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On Long-Suffering and Afflictions


"And the Lord said unto them also: Go forth among the Lamanites, thy brethren, and establish my word; yet ye shall be patient in long-suffering and afflictions, that ye may show forth good examples unto them in me, and I will make an instrument of thee in my hands unto the salvation of many souls" (Alma 17:11).


I take comfort and courage from the experience of the sons of Mosiah while they journeyed as missionaries toward Lamanite lands. They had left Zarahemla full of hope. They had been scorned and laughed at for thinking they might have success with the Lamanites (Alma 26:23), but they had been undaunted. Their father had for "many days" resisted their appeal for permission to go but they had persisted in pursuing their call (Mosiah 28:5). They could not be dissuaded.


But something changed during their many-day journey toward their field of labour. Despite much fasting and prayer (Alma 17:9-11) they experienced such heavy discouragement that Ammon recalls, "our hearts were depressed, and we were about to turn back" (Alma 26:27). At that point, the Lord visited them with comfort and the assurance that there was significant suffering ahead, but their patience and good examples in the midst of that suffering would allow them to draw many souls to Him.


There's so much here for me to unpack.


The first thing is that being on the Lord's errand does not promise smooth sailing ahead. That's not how it works. Also, tempests in our path and even a loss of confidence in our previously precious and motivating vision do not mean we need to turn around. They mean that we now get to exercise patience and long-suffering. I used to believe that great faith meant being able to call down the powers of heaven at will. Now, I believe it means being able to trust in the Lord's timing and to carry on as directed when the way seems hedged up before us, when we experience unexpected setbacks, when the things we thought we could count on are torn away.


Of course, there's a difference between faith and obstinacy. It is faithful to bear in mind my fallibility, to learn from reverses and to consider the possibility that a tempest might call for a change of course. It is faithful to be open to and seeking new direction. But faith does not abandon a revealed course unless so directed by new revelation. I think this principle is clear in the example of the sons of Mosiah. They heard a call and heeded it despite intense opposition. Then, it seems they could no longer feel the call and felt a deadening sense of futility. But they didn't turn back without seeking guidance. And the guidance they got told them to carry on.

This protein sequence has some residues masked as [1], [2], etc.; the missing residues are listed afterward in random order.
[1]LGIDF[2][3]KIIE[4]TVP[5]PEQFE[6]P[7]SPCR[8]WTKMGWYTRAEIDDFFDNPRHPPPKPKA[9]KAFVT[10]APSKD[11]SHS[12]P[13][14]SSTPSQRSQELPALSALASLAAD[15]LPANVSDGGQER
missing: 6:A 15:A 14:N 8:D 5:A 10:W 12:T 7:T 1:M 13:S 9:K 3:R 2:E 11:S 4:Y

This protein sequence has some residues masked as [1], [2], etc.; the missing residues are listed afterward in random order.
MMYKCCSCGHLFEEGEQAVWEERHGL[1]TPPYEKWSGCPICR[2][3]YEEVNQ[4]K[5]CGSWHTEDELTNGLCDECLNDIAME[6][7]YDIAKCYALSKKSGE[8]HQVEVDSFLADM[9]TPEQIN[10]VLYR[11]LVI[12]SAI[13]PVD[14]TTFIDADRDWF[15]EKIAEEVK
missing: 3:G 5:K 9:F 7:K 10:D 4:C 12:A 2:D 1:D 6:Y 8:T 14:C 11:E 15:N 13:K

I see the same pattern at work in Church history. For example, when the Missouri saints were driven from Jackson County, rather than abandon their cause, the prophet Joseph led a force of some 230 Kirtland-area saints to help them recover their homes. They went forward, expecting the Lord to bare His arm (which He did at Fishing River on June 19, 1834) and to restore the outcasts (which He did not -- yet). Then, on June 22, 1834, the Lord gave new direction that Zion was not to be redeemed at this time (D&C 105:9) and Zion's Camp disbanded.


The same pattern repeats in the events leading up to discontinuing plural marriage and in the removal of the prohibition on ordaining Black brethren. I believe the underlying principle is that the Lord would have us carry on with faith in the direction in which He's called us, despite mounting obstacles and opposition. He would have us continually seeking direction about how to face those obstacles with patience in long-suffering and afflictions. And He will guide us in His due time -- whether to get through the obstacle or to change course. No matter how fierce the tempest, my job is to stay the course unless the Spirit of Peace pierces the storm and whispers new direction.


The second thing I learn from this verse is that how I face affliction may be my most eloquent witness of the truthfulness and goodness of the gospel. This is certainly the case with the sons of Mosiah. It was Ammon's undauntedness in defending the king's flocks that led to the conversion of King Lamoni and all his household. Then he had another setback. First, Lamoni's father ordered him to kill Ammon. Then, when Lamoni wouldn't, the old king tried to kill Lamoni instead. Ammon's firm but patient response to those difficulties -- letting the king live and declining his offer of half his kingdom, and instead insisting that his brethren be freed from prison and that Lamoni be permitted free reign -- astonished the old king and primed him to receive the gospel as well.


Meanwhile, his brethren were testifying clearly and boldly with negligible success. They were cast out of a succession of cities until they were stripped naked, bound with strong cords, and thrown into a prison with very little food or water. Alma 20:29 records, "nevertheless they were patient in all their sufferings." I think it's significant that, immediately upon being released, "they brought many to the knowledge of the truth" (Alma 21:17).


And then there were the converts who, when attacked by their brethren, "would not flee from the sword... but ... would lie down and perish, and praised God even in the very act of perishing under the sword" (Alma 24:23). Their patience in long-suffering and affliction brought more of their oppressors into the fold than the number who died.


Affliction, roadblocks and adversity, then, are to be expected when I'm on the Lord's errand. And that's nothing to be afraid of. To the contrary, it's an opportunity flex my faith and practice patience. That response will bear more effective witness than anything I could ever say.


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